Steel Division: Normandy 44 is an epic World War II real time strategy game that puts players in control of some of the most famous units that participated in the allied invasion of France and the opening of a new of the western front against Germany. For those familiar with Eugen Systems “Wargame” series, this is not another iteration (or reskin) of one of those properties. Instead, this is the start of something new.
Lovers of WWII and RTS games will find a rare blend of historical accuracy and strategic balance, with a fairly easy-to-use user interface and beautiful graphics. The experience is further highlighted with pacing that feels very fluid and engaging – each bit of ground feels like a real and viable place to fight on. Strategic and tactical options abound, allowing for interesting battlefield decisions.
While the developers certainly improved the single player experience versus previous Wargame titles (the AI still cheats), a majority of enjoyment while playing Steel Division will be found either in multiplayer co-op or multiplayer head to head style matches. For fans of RTS games, it is still a must-have, especially for those that enjoy the time period.
To really understand how Steel Division works, it is important to understand that at its heart, it’s a deck-based strategy game – like Magic the Gathering but with Panzers. Depending on what division a player chooses, its corresponding deck will have somewhere around 28-35 slots for various types of units. Having a set roster forces players to make sacrifices. While commanders can carry out a multitude of tactical choices with their armies on the battlefield, the real strategy comes down to how each player chooses to build their deck.
In order to understand how to build a deck though, a player has to understand the three phases of each battle – A, B, and C phase. The units that make up a division are restricted to certain phases, so for example, a unit that says “C” on it can only come out in phase C. Thankfully, it is retroactive so if there are leftover units from phase A, they can still be brought out in Phase C. There are only so many unit slots per army, so a player must choose wisely where to stack certain units and where to go without.
Deciding what units to use for what purpose mainly comes down to trade-offs. Infantry are very good at holding ground but are slow and highly vulnerable while taking it. Tanks are great at taking ground but are highly vulnerable to anti-tank artillery and air attacks. Artillery is great at nuking ground but is easily discovered and taken out if a player is not careful in moving it around periodically. All of these involve trade-offs depending on what type of division is being used.
Each army also generates resource points. These points are what get used to call in additional units as the battle progresses. Some armies generate resources better than others so it is something to consider while applying the strategy of a division’s deck. That said, resources are not the only limiter on how good/bad an army will handle in the field, so it’s best to keep an open mind.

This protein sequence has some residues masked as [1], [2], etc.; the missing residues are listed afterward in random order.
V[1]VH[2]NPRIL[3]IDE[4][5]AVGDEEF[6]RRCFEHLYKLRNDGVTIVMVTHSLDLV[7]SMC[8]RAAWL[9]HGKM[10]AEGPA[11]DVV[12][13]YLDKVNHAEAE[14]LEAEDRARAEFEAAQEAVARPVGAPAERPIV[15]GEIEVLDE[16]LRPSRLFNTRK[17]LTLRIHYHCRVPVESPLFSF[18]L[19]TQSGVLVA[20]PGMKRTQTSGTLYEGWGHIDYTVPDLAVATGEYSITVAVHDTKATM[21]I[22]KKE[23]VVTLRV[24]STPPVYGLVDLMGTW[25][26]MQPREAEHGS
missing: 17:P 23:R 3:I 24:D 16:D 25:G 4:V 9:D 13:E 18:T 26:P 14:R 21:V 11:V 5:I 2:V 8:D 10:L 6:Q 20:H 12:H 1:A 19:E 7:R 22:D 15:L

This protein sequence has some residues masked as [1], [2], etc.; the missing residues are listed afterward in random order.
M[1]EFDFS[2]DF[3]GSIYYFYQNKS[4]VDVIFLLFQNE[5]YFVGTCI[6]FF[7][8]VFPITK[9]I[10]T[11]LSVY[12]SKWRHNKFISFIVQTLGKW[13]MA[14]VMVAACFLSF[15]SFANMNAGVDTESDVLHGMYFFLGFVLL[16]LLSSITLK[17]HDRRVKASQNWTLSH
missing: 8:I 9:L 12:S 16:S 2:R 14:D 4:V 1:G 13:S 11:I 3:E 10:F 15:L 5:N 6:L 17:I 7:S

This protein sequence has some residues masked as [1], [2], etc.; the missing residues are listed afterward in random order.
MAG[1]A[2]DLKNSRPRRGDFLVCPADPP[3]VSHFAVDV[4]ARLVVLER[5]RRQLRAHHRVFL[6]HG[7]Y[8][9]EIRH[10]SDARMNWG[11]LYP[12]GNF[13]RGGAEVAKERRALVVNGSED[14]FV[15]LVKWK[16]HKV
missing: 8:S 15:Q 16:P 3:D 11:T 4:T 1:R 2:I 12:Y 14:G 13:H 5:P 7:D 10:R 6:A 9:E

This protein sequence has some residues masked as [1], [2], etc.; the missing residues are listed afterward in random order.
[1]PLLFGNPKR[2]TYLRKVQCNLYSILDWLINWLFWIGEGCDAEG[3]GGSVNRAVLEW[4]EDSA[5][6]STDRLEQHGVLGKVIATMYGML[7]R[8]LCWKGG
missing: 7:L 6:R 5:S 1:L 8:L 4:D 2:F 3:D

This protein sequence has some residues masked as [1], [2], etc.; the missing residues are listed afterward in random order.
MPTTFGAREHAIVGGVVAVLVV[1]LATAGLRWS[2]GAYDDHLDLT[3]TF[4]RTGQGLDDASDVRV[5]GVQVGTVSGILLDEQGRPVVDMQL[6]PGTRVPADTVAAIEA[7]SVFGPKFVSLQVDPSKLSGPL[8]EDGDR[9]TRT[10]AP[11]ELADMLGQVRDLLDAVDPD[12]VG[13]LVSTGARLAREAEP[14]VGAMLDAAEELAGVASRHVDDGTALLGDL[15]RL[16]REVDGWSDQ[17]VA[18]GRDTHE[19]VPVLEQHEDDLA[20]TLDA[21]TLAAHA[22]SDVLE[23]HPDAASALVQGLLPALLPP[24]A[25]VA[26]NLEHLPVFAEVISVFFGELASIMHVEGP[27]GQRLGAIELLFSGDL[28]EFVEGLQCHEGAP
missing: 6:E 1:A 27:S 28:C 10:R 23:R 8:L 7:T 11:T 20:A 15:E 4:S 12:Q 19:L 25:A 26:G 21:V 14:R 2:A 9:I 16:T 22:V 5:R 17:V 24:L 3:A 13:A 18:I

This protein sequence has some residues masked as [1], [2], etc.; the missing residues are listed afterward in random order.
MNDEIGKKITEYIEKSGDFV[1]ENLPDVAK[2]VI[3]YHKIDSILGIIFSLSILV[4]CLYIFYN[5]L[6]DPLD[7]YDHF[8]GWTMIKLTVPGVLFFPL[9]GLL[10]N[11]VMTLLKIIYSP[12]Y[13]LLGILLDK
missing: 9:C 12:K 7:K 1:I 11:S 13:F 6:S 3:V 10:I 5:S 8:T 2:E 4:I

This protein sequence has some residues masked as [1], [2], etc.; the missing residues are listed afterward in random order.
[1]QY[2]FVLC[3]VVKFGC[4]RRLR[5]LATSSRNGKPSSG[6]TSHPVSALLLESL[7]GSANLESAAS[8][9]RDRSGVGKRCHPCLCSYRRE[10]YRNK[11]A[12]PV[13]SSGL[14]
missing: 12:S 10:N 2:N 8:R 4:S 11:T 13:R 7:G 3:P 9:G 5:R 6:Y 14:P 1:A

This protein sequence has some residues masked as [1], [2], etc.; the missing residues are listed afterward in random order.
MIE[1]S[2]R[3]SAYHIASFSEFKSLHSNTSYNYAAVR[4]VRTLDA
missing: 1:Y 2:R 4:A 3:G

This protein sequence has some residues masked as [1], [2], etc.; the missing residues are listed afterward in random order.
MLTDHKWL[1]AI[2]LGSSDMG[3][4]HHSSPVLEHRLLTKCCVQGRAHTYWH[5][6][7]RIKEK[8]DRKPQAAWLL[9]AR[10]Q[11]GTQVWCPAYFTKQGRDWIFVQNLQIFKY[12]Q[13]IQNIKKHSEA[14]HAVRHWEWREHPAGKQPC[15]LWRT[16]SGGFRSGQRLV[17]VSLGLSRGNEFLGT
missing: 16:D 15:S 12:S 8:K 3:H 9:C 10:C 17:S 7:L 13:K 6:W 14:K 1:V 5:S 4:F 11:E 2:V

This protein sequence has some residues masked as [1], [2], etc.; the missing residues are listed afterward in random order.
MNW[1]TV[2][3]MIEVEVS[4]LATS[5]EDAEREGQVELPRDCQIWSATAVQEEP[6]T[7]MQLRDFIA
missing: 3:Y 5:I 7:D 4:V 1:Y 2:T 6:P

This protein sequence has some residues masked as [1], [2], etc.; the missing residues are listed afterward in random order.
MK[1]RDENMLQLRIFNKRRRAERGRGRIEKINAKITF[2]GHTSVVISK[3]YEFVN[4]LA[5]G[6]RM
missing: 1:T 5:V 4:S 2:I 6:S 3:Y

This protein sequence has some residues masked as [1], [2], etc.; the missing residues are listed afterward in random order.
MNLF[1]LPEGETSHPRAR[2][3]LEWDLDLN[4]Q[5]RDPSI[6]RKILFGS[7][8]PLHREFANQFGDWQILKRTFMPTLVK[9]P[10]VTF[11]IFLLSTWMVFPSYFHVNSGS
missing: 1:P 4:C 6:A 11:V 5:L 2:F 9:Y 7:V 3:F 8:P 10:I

This is mostly a recon and skirmishing phase. Recon units are tremendously important in Steel Division and should be used to scout every road and choke point possible. Line infantry units can be used in this phase to set up basic lines of defense or take early choke points and hope they can hold them until reinforcement comes from later phases.
This is the first major “push” phase. Generally, heavier units unlock in this phase and it is a good time to take ground that wasn’t taken in phase A.
This phase has the heaviest units and is generally going to be a reinforcement or counterattack phase. By this time, the enemy’s positions should be known (if you don’t know them then you aren’t using enough recon) and the heavier, more expensive units from this phase can be spent wisely.
The Flow of Battle
Every game begins with a map and faction selection screen. From here other players can drop in or a game can be set up using AI instead. A big gripe I have here is that Eugen Systems does not link to your Steam friends list. While you can make a friends list with people you meet in the game, you’ll have to get your buddy’s Eugen System’s name and send them an invite to a match. Then, once in the match selection screen, you can add them as a friend. This whole process is needless and clunky. Given you make it past that, next, you’ll need to decide on what division to bring to the fight.
There are three major types of divisions: armored divisions, airborne divisions, and infantry divisions. Each one will have its differences. Some will have more unit slots than others depending on what type they are and some will gather resources better than others. Regardless of what you choose, each division will be comprised of a combination of these units: recon, support, infantry, tanks, anti-air, artillery, and air. Knowing a division’s strengths and weaknesses is the key to success. Some divisions work best by rushing across the map to take and hold certain choke points. Others work better by hanging back and playing defensively until more resources can be gathered to make a big push in the later phases.
If all of this sounds incredibly complex, do not worry! There is a tutorial that will guide you through the basics of movement, concealment, and building your decks. Other players have also put together some pretty decent guides as well. The learning curve is a bit high, but players should not let that discourage them from going toe to toe with each other.